When using the "Update Column" tool within MapInfo Pro, you have the ability to update a column in one table with the sum of values from a column in another table; joining them only where objects in the second table lie within objects from the first table. I've attempted to create an example to help me explain this...

Table 1 shows the total number of various sewer incidents reported, per day e.g. there were 3 blockages and 4 odours reported on 01/02/03.

The Geoplan displays this information visually and shows us the locations of these incidents within each of the three cities.

Table 2 is what I'm aiming to achieve. The sum of the total number of incidents reported for each separate category - based on their geographical location.

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I know this is possible using MapInfo Pro - however, I'm finding more and more companies are beginning to use ArcGIS. I'm a lot more familiar with the ArcGIS software than I am with MapInfo, and am aware of the "Join Data" tool in ArcMap. However, from what I can see you can only join data either: based upon a common field within the two tables you're joining, or based upon the spatial location of data, joining where points fall within the boundary of a polygon.

The second method is more relevant for me, and it gives an option for the sum of the points within each polygon to be calculated. However, this will calculate the total number of attributes... not the sum of the values within a certain field behind those attributes e.g. so it would calculate 2 flooding incidents in City 1, when there are in fact 4.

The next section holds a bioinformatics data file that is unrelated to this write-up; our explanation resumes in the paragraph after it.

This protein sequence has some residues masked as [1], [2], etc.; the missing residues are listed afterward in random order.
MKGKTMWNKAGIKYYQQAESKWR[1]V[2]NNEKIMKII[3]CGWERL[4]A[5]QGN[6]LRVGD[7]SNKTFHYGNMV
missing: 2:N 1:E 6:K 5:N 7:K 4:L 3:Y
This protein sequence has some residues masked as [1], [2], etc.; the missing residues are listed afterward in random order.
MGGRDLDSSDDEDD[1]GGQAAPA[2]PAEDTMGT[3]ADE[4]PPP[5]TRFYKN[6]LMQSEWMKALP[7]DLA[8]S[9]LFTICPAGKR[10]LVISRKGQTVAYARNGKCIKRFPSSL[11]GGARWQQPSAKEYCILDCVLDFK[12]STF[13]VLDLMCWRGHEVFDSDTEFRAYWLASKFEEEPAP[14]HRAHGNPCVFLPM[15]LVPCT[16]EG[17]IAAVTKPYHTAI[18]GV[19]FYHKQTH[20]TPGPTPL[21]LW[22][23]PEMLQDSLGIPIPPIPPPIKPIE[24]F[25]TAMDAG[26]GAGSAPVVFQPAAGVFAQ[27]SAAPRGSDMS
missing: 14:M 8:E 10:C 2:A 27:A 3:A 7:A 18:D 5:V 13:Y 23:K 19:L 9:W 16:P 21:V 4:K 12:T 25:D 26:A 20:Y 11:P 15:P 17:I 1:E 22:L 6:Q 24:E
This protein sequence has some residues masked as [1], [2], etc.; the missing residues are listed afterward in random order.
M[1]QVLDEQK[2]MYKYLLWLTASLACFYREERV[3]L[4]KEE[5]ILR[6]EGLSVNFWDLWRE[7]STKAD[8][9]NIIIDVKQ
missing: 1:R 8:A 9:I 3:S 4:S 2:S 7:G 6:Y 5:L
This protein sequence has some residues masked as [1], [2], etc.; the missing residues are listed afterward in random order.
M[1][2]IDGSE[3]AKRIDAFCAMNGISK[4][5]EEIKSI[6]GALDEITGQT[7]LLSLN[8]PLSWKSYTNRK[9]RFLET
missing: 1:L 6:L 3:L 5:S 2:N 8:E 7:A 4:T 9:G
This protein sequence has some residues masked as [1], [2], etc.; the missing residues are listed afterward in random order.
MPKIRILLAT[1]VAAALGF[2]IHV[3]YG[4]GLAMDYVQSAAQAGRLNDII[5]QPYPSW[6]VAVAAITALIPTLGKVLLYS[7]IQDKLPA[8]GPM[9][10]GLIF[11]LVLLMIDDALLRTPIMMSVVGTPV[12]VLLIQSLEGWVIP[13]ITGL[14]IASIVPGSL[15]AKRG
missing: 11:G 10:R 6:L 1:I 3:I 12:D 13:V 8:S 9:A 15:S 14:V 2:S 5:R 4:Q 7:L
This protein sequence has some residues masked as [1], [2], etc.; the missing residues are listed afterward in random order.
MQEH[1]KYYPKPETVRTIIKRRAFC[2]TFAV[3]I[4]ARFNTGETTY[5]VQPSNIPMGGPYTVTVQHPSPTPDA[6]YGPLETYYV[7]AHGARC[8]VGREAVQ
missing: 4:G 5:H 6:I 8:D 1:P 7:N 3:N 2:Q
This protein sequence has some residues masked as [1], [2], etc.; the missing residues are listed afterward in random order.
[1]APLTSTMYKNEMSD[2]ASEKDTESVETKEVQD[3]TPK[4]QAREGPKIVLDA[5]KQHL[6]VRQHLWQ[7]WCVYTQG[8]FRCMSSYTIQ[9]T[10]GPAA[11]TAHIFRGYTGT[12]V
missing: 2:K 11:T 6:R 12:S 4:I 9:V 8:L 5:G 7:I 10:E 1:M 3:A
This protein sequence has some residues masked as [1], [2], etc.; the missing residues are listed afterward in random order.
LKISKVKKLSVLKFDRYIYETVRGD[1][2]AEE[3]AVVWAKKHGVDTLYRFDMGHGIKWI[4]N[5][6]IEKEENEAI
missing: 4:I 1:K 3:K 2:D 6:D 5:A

Any ideas on how this would be possible?

I'm using ArcGIS 10.3.1.

1 Answer 1


This can be done by something that is called Merge rule - not very easy to find, I think.

Use the Spatial Join geoprocessing tool and choose the Merge rule to be Sum for the needed fields (right-click each field). In the image below, I am joining the cities to the states (and each city feature has an integer associated with each of those fields you mentioned).

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Then the output fields will have a sum for all values in each field.

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You can check the results by right-clicking a field in the point feature class and choosing Statistics to see the sum, pretty handy.enter image description here

As a comment, you may consider redesigning your table with incidents. I would suggest keeping two fields: Date and Type. This is much better because if you would need to log a new type of incident, you wouldn't need to add a new field. Of course, you could also run Spatial Join just getting the total number of points within each polygon and since each point can only have single type, it would be a matter of running simple summary statistics on the output.

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